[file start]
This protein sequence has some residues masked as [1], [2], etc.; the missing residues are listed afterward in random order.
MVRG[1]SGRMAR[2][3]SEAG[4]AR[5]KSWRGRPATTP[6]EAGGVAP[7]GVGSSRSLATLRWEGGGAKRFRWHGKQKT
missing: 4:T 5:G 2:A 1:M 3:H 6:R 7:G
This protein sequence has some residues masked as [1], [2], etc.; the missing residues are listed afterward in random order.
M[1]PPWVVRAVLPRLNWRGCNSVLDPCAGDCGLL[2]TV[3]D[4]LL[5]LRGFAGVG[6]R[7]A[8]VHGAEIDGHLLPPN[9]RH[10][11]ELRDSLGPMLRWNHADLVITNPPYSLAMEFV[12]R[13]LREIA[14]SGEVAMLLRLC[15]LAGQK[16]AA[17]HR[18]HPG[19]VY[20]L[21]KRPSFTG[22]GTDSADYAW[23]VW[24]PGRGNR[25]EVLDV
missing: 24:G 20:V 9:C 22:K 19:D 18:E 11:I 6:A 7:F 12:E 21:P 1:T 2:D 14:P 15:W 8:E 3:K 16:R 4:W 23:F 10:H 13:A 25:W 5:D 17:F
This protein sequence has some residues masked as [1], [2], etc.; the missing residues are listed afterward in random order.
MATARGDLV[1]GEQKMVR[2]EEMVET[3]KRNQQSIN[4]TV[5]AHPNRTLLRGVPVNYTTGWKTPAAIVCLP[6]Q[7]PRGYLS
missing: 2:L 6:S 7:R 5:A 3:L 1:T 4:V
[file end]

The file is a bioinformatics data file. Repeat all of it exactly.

This protein sequence has some residues masked as [1], [2], etc.; the missing residues are listed afterward in random order.
MVRG[1]SGRMAR[2][3]SEAG[4]AR[5]KSWRGRPATTP[6]EAGGVAP[7]GVGSSRSLATLRWEGGGAKRFRWHGKQKT
missing: 4:T 5:G 2:A 1:M 3:H 6:R 7:G
This protein sequence has some residues masked as [1], [2], etc.; the missing residues are listed afterward in random order.
M[1]PPWVVRAVLPRLNWRGCNSVLDPCAGDCGLL[2]TV[3]D[4]LL[5]LRGFAGVG[6]R[7]A[8]VHGAEIDGHLLPPN[9]RH[10][11]ELRDSLGPMLRWNHADLVITNPPYSLAMEFV[12]R[13]LREIA[14]SGEVAMLLRLC[15]LAGQK[16]AA[17]HR[18]HPG[19]VY[20]L[21]KRPSFTG[22]GTDSADYAW[23]VW[24]PGRGNR[25]EVLDV
missing: 24:G 20:V 9:C 22:K 19:D 18:E 11:I 6:A 7:F 12:E 21:P 1:T 2:D 14:P 15:W 8:E 3:K 16:R 4:W 23:F 10:H 13:A 25:W 5:D 17:F
This protein sequence has some residues masked as [1], [2], etc.; the missing residues are listed afterward in random order.
MATARGDLV[1]GEQKMVR[2]EEMVET[3]KRNQQSIN[4]TV[5]AHPNRTLLRGVPVNYTTGWKTPAAIVCLP[6]Q[7]PRGYLS
missing: 2:L 6:S 7:R 5:A 3:L 1:T 4:V